A Look into St. Louis Star Isaac Taylor Designed Such Amazing Buildings
“If you have the chance to interview Isaac S. Taylor (the well-known architect), make sure you are strong and courageous before you send in your card. Otherwise, you might feel like a huge structure falling on you. Isaac Taylor sat down on his throne, in all of his glory, and looked over his glasses at the writer.
The profile of St. Louis’s architectural titan began in a St. Louis Star and Times published in 1911. The article described Taylor as intimidating at first glance. But when he settled down with his visitor, Taylor was much more like a teddy bear. He laughed when he was asked what he did for entertainment outside of his architecture practice.
“What are my pleasures?” It’s safe to say that a good meal is one of my enjoyments.
Taylor’s humor aside. His contributions to St. Louis architecture are still relevant 100 years later. Taylor’s plans to add the Civic Center to his interview were made two years prior. This was part of an architectural contribution from several architects who were inspired by the City Beautiful Movement. It added Beaux-Arts classes to otherwise basic buildings. Over his long career, Taylor would work alongside, learn from, and inspire many of St. Louis’ most prominent architects. Unfortunately, Taylor may also be the architect with the most prominent buildings that were demolished in the past 50 years, contrary to his prolific output.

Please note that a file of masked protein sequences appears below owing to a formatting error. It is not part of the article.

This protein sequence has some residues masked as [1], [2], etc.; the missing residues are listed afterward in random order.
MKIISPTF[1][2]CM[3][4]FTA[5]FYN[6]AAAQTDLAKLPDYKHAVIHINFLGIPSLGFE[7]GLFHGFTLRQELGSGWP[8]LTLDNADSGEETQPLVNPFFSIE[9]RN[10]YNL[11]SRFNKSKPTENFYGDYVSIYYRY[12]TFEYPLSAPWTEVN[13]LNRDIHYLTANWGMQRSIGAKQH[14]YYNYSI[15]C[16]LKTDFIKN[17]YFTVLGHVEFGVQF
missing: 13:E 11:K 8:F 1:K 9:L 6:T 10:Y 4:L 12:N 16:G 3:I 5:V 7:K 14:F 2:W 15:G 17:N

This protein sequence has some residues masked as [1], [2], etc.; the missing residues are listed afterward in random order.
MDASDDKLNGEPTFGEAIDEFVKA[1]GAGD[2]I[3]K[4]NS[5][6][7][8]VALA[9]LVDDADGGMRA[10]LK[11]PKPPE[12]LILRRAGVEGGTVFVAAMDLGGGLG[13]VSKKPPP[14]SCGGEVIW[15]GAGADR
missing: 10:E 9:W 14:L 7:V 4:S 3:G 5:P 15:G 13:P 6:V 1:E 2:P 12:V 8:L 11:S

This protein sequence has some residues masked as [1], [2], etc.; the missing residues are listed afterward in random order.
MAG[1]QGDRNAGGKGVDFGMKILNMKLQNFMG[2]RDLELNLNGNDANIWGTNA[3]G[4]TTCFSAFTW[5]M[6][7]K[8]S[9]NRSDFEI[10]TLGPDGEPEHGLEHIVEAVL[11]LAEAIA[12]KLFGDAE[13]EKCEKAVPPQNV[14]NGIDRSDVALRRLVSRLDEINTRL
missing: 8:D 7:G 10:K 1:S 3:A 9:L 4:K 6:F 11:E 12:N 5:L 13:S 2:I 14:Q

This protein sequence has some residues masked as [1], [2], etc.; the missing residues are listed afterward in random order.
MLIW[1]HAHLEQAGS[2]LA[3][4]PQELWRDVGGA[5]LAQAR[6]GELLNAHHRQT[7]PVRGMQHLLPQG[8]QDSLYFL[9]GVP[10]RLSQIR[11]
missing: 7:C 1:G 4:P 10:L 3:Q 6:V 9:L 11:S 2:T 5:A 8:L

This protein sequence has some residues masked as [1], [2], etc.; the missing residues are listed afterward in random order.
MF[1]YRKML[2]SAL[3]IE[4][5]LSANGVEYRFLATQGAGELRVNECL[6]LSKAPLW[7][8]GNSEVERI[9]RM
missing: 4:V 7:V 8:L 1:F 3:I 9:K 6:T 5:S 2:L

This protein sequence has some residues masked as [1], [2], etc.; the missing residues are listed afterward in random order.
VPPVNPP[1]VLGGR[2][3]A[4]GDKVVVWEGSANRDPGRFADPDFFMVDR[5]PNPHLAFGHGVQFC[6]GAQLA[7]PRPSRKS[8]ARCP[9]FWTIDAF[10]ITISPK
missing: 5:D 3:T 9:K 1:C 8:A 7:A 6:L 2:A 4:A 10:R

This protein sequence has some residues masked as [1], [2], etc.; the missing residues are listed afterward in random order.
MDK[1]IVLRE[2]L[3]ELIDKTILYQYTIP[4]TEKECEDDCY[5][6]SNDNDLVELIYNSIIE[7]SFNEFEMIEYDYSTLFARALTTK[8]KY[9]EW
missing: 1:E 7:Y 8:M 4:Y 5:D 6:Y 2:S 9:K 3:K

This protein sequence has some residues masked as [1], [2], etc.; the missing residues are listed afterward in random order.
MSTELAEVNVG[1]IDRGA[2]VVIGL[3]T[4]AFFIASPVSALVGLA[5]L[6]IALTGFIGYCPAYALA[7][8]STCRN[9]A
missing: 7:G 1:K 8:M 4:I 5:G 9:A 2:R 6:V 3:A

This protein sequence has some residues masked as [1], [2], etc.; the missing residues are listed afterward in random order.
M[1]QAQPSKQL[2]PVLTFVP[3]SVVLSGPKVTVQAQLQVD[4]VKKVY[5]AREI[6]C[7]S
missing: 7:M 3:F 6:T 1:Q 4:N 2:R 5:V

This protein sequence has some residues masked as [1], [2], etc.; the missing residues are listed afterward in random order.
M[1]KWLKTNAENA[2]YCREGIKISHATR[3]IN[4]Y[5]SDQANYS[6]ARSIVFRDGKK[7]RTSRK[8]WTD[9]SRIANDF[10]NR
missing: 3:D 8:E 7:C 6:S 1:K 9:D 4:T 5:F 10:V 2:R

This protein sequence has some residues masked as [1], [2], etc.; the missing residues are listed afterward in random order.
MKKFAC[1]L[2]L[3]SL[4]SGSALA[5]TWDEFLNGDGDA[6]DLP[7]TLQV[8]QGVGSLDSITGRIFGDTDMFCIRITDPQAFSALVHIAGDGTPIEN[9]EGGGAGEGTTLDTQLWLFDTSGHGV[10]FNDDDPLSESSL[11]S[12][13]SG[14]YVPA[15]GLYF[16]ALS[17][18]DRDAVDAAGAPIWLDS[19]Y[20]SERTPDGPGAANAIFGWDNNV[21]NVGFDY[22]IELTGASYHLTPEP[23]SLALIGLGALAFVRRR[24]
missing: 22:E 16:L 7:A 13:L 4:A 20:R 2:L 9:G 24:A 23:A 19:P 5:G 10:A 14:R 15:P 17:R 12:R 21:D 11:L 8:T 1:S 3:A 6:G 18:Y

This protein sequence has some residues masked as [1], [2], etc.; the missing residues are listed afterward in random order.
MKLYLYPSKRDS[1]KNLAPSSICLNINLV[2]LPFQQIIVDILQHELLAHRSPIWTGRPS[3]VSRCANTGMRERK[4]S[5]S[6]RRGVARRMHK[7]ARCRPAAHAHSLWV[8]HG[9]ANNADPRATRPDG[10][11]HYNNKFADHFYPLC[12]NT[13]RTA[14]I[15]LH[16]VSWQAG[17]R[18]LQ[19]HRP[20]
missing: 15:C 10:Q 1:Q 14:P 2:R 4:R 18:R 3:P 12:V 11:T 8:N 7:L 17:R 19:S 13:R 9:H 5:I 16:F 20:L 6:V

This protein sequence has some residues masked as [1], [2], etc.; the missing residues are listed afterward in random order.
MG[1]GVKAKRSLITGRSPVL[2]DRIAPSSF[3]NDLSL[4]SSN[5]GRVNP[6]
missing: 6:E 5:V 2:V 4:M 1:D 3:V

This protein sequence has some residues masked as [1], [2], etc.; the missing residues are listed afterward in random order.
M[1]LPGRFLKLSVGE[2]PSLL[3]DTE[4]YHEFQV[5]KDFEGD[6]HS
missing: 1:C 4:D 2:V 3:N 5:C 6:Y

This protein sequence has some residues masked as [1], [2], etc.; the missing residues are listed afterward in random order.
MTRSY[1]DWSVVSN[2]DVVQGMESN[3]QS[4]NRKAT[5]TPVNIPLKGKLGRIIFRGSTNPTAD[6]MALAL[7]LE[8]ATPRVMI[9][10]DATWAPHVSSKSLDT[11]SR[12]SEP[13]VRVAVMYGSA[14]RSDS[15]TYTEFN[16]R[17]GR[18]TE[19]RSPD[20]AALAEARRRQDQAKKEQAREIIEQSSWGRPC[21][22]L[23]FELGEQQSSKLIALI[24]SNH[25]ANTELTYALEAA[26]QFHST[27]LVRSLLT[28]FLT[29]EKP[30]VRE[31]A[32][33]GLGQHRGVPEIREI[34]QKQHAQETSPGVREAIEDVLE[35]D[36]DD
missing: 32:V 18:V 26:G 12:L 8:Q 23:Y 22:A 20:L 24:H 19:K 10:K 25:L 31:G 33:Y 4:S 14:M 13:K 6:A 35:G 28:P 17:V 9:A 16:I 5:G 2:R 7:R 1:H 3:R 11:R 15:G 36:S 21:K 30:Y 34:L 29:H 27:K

Taylor was born in Nashville, Tennessee in 1850. He attended Saint Louis University and graduated in 1868 (some sources claim 1869). After graduating, Taylor joined the George I. Barnett and worked there until 1881. Barnett’s two sons would be prominent architects and contemporaries. Taylor was an architect for the older Barnett. However, Taylor also designed the second Southern Hotel after the first was destroyed in 1877. The design of the elder and younger architects reflected the refined tastes and sensibilities of St. Louis during the Civil War years. The hotel looks like an Italian Renaissance Palazzo and is both massive and elegant. It has marble and the most modern technology. Unfortunately, the hotel was destroyed in the 1930s.
Planter’s House Hotel
Taylor began to get his commissions soon with his firm. The third Planter’s House Hotel was located one a block north of Old Courthouse. The Planter’s House was built in 1894 and seems to have ignored the revolutionary designs by Adler and Sullivan’s Wainwright and Union Trust building just a few blocks to the west. The hotel was constructed in a Romanesque Revival style and featured 400 rooms. Many of the rooms had sweeping bay windows. The building’s upper floors were covered in rusticated stone blocks and decorated windows. This gave it a strong presence in the center of the city. The fortunes of the Planter’s House, just like the Southern Hotel’s, faded and it was turned into an office building. In 1976, it was demolished.
Municipal Courts Building
Taylor, along with his Barnett Family colleagues, shifted to the Beaux-Arts style as the 20th Century dawned in St. Louis. He was an official for the World’s Fair and designed many of the enormous temporary buildings that sprouted up in Forest Park’s western reaches. After the Fair’s ephemera was gone, Taylor started to get commissions to design permanent buildings. This included the former Municipal Courts Building at 13th and Market just west of City Hall. The demolition of old buildings was a common occurrence in the construction of a Civic Center. However, the Municipal Courts Building and its matching, now demolished City Jail, proved that even the most mundane functions of government can be beautiful. Another Beaux-Arts civic commission was also his, and he appeared in a group photograph at the ceremony when it was officially handed to the City. Fourth from the left, the famed architect could boast of having the largest head in St. Louis with a hat of 8 3/4 inches.